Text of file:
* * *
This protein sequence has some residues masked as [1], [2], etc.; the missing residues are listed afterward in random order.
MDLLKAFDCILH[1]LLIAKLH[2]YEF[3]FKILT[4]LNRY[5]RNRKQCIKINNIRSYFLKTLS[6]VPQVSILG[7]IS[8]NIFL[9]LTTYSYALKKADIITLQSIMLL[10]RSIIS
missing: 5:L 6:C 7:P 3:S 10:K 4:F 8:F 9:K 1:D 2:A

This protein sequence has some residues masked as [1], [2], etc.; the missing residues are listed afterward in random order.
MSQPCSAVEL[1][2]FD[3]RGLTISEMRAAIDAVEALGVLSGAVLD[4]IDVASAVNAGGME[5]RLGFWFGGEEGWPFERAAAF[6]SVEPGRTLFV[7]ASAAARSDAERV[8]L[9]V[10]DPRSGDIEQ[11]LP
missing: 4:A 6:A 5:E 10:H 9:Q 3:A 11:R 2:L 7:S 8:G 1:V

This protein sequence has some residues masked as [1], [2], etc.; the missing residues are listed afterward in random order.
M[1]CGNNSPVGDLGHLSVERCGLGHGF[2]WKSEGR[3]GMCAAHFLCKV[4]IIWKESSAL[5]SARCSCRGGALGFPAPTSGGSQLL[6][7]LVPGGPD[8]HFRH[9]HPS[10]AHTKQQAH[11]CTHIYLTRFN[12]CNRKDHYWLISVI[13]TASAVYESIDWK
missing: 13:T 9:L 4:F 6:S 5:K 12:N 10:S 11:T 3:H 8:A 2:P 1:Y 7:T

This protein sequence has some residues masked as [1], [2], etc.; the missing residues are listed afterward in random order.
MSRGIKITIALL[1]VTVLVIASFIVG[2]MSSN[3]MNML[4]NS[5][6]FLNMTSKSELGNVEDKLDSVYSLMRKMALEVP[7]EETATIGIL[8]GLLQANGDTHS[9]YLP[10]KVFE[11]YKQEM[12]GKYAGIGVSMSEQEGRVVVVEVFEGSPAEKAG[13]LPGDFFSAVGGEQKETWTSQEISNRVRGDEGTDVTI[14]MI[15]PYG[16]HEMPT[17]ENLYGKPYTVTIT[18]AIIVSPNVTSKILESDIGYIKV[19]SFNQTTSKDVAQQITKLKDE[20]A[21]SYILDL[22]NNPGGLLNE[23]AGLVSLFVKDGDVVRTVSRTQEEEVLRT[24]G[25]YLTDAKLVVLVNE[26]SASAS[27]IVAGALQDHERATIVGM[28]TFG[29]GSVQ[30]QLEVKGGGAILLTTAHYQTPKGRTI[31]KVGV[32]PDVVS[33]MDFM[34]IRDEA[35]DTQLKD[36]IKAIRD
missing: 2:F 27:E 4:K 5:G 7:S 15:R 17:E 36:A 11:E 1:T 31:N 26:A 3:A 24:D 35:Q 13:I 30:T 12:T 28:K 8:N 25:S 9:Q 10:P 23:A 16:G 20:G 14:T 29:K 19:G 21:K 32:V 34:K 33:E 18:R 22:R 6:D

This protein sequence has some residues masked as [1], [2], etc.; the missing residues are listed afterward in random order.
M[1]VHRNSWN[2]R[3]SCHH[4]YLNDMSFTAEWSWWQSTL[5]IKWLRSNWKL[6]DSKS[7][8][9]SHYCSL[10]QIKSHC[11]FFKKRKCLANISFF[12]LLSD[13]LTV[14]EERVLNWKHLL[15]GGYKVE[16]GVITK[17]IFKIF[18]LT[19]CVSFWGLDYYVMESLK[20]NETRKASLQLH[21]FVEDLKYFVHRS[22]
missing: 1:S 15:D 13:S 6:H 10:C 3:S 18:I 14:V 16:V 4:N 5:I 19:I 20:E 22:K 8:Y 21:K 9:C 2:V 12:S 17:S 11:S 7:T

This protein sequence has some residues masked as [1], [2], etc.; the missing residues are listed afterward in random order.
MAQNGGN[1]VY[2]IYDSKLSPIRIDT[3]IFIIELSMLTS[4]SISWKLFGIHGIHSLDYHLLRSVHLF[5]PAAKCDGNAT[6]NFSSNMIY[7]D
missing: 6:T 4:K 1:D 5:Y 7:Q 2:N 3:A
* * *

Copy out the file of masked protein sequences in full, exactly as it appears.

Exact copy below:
This protein sequence has some residues masked as [1], [2], etc.; the missing residues are listed afterward in random order.
MDLLKAFDCILH[1]LLIAKLH[2]YEF[3]FKILT[4]LNRY[5]RNRKQCIKINNIRSYFLKTLS[6]VPQVSILG[7]IS[8]NIFL[9]LTTYSYALKKADIITLQSIMLL[10]RSIIS
missing: 5:L 6:C 7:P 3:S 10:K 4:F 8:F 9:K 1:D 2:A

This protein sequence has some residues masked as [1], [2], etc.; the missing residues are listed afterward in random order.
MSQPCSAVEL[1][2]FD[3]RGLTISEMRAAIDAVEALGVLSGAVLD[4]IDVASAVNAGGME[5]RLGFWFGGEEGWPFERAAAF[6]SVEPGRTLFV[7]ASAAARSDAERV[8]L[9]V[10]DPRSGDIEQ[11]LP
missing: 4:A 6:A 5:E 10:H 9:Q 3:A 11:R 2:L 7:S 8:G 1:V

This protein sequence has some residues masked as [1], [2], etc.; the missing residues are listed afterward in random order.
M[1]CGNNSPVGDLGHLSVERCGLGHGF[2]WKSEGR[3]GMCAAHFLCKV[4]IIWKESSAL[5]SARCSCRGGALGFPAPTSGGSQLL[6][7]LVPGGPD[8]HFRH[9]HPS[10]AHTKQQAH[11]CTHIYLTRFN[12]CNRKDHYWLISVI[13]TASAVYESIDWK
missing: 13:T 9:L 4:F 6:S 5:K 12:N 10:S 11:T 3:H 8:A 2:P 1:Y 7:T

This protein sequence has some residues masked as [1], [2], etc.; the missing residues are listed afterward in random order.
MSRGIKITIALL[1]VTVLVIASFIVG[2]MSSN[3]MNML[4]NS[5][6]FLNMTSKSELGNVEDKLDSVYSLMRKMALEVP[7]EETATIGIL[8]GLLQANGDTHS[9]YLP[10]KVFE[11]YKQEM[12]GKYAGIGVSMSEQEGRVVVVEVFEGSPAEKAG[13]LPGDFFSAVGGEQKETWTSQEISNRVRGDEGTDVTI[14]MI[15]PYG[16]HEMPT[17]ENLYGKPYTVTIT[18]AIIVSPNVTSKILESDIGYIKV[19]SFNQTTSKDVAQQITKLKDE[20]A[21]SYILDL[22]NNPGGLLNE[23]AGLVSLFVKDGDVVRTVSRTQEEEVLRT[24]G[25]YLTDAKLVVLVNE[26]SASAS[27]IVAGALQDHERATIVGM[28]TFG[29]GSVQ[30]QLEVKGGGAILLTTAHYQTPKGRTI[31]KVGV[32]PDVVS[33]MDFM[34]IRDEA[35]DTQLKD[36]IKAIRD
missing: 2:F 27:E 4:K 5:G 7:S 15:R 17:E 36:A 11:E 1:T 31:N 26:A 3:A 24:D 35:Q 13:I 30:T 12:T 28:K 8:N 25:S 9:Q 10:P 23:A 16:G 20:G 14:T 29:K 19:G 21:K 32:V 34:K 33:E 18:R 22:R 6:D

This protein sequence has some residues masked as [1], [2], etc.; the missing residues are listed afterward in random order.
M[1]VHRNSWN[2]R[3]SCHH[4]YLNDMSFTAEWSWWQSTL[5]IKWLRSNWKL[6]DSKS[7][8][9]SHYCSL[10]QIKSHC[11]FFKKRKCLANISFF[12]LLSD[13]LTV[14]EERVLNWKHLL[15]GGYKVE[16]GVITK[17]IFKIF[18]LT[19]CVSFWGLDYYVMESLK[20]NETRKASLQLH[21]FVEDLKYFVHRS[22]
missing: 1:S 15:D 13:S 6:H 10:C 3:S 18:I 14:V 16:V 4:N 5:I 19:I 20:E 22:K 8:Y 21:K 9:C 2:V 12:S 17:S 11:S 7:T

This protein sequence has some residues masked as [1], [2], etc.; the missing residues are listed afterward in random order.
MAQNGGN[1]VY[2]IYDSKLSPIRIDT[3]IFIIELSMLTS[4]SISWKLFGIHGIHSLDYHLLRSVHLF[5]PAAKCDGNAT[6]NFSSNMIY[7]D
missing: 6:T 4:K 1:D 5:Y 7:Q 2:N 3:A